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To prevent the detrimental effects of abandoned home foreclosures, the Federal Reserve and the Office of Comptroller of the Currency should require loan servicers to notify borrowers and communities when a foreclosure is halted, the Government Accountability Office says.

Although abandoned foreclosures are relatively rare and make up less than 1 percent of vacant homes, they contribute to a rise in crime, a decline in neighborhood property values, and higher costs for local government, the GAO said.

Mortgage servicers abandon a foreclosure when they determine that the cost of completing a foreclosure exceed the anticipated proceeds from the property sale. Mortgage servicers are not required to notify borrowers when they decide to abandon a foreclosure, and the homeowner is usually unaware that he or she remains responsible for paying taxes and maintaining the property.

In some neighborhoods, looters strip abandoned houses, sometimes within 24 hours of the tenants’ departure. Abandoned houses attract break-ins, drug dealers, prostitution, arson, squatting, and other illegal activities, the GAO said.

“No laws or regulations exist that require servicers to complete foreclosures once the process has been initiated,” the GAO noted in its report, “servicers can abandon the foreclosure process at any point.”

In a response attached to the report, the Fed did not agree or disagree with the GAO’s recommendations. The Comptroller is part of the Treasury Department, which said the recommendations were “not directly relevant” to the department’s goal of preventing foreclosures.

FAST FACT: The Comptroller oversees federally-chartered banks while the Fed supervises insured state-chartered banks that are members of the Federal Reserve System and large bank holding companies. The Office of Thrift Supervision – which is being phased out by the Dodd-Frank reform law – oversees savings and loan institutions. The Federal Deposit Insurance Corp. regulates insured state-chartered banks that are not members of the Federal Reserve System.

Following are other new watchdog reports released by the Government Accountability Office (GAO), various federal Offices of Inspector General (OIG), and other government entities.


  • The estimated net cost to taxpayers of the Treasury Dept’s Troubled Asset Relief Program from inception through Sept. 30, 2010 was $18.5 billion, but there are “significant uncertainties” with some transactions such as the restructuring of American International Group, Inc. (GAO)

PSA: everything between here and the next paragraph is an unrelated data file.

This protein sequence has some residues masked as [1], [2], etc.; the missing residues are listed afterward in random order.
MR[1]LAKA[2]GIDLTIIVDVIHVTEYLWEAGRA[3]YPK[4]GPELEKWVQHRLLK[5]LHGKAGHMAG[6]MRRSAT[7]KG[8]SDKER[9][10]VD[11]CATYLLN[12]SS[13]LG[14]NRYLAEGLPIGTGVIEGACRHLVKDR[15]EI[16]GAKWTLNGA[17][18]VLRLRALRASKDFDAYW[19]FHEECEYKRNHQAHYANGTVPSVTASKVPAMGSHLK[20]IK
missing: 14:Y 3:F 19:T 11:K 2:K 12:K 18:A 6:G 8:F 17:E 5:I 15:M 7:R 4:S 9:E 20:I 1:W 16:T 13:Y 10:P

• The Federal Housing Finance Agency, which oversees Fannie Mae, Freddie Mac, and 12 federal home loan banks, had effective internal controls for its financial reporting in fiscal 2010. (GAO)
  • A final report will soon be issued analyzing the effectiveness of six emergency lending facilities created by the Fed to help restore liquidity during the financial market crisis, according to the Fed inspector general’s semi-annual report to Congress (OIG).
  • The SEC, which polices corporate quarterly financial statements, did not maintain effective internal control over its own financial reporting in fiscal 2010 because of “pervasive” information system control deficiencies and accounting problems with penalties and disgorgement from enforcement cases. (GAO).
  • A GAO analysis shows that federal fiscal pressures predate the economic downturn and are driven by rising health care costs and an aging population. The GAO concluded that the historical levels of spending and revenue cannot be maintained going forwards and are unsuitable long-term. (GAO)


  • FEMA’s public assistance program did not follow a federal law requiring agencies to award contracts based on experience, competency and qualifications. Instead, FEMA awarded contracts by equally dividing dollars among three contractors. (OIG)
  • The State Dept. should work with Congress to eliminate duplication of annual reports. The department’s legislative affairs bureau says there are 310 congressionally-required reports due each year, while its administration bureau tallied 108 recurring reports — but neither bureau has an exhaustive list of reports. (OIG)


  • Sandia National Laboratories, which is run by Lockheed Martin Corp., is questioned about $10 million in fiscal 2007-08 costs, mostly for business meals, expense vouchers, travel, and purchase card transactions lacking documentation. (OIG).
  • The U.S. government has so far billed BP $581 million to clean up the spill in the Gulf of Mexico, and BP had repaid the government $518.4 million by Oct. 12, 2010. However, unless a federal law is amended, the Oil Spill Liability Trust Fund may soon hit the $1 billion cap on tax dollars that can be used for immediate cleanup costs while the government seeks repayment from the responsible company. (GAO)


  • One in seven hospitalized Medicare beneficiaries is harmed from poor medical care, contributing to at least $4.4 billion in government health costs and the deaths of 180,000 patients a year. (The New York Times) (OIG)


  • U.S. Transportation Dept. should help states develop new highway safety plans to reduce traffic fatalities and injuries, in part by borrowing successful techniques from other countries such as roadside sobriety checks. (National Research Council)
  • According the GAO’s annual analysis of itself, every dollar invested in the agency produces $87 in return. The GAO documented $49.9 billion in financial benefits in FY2010. (GAO Comptroller)

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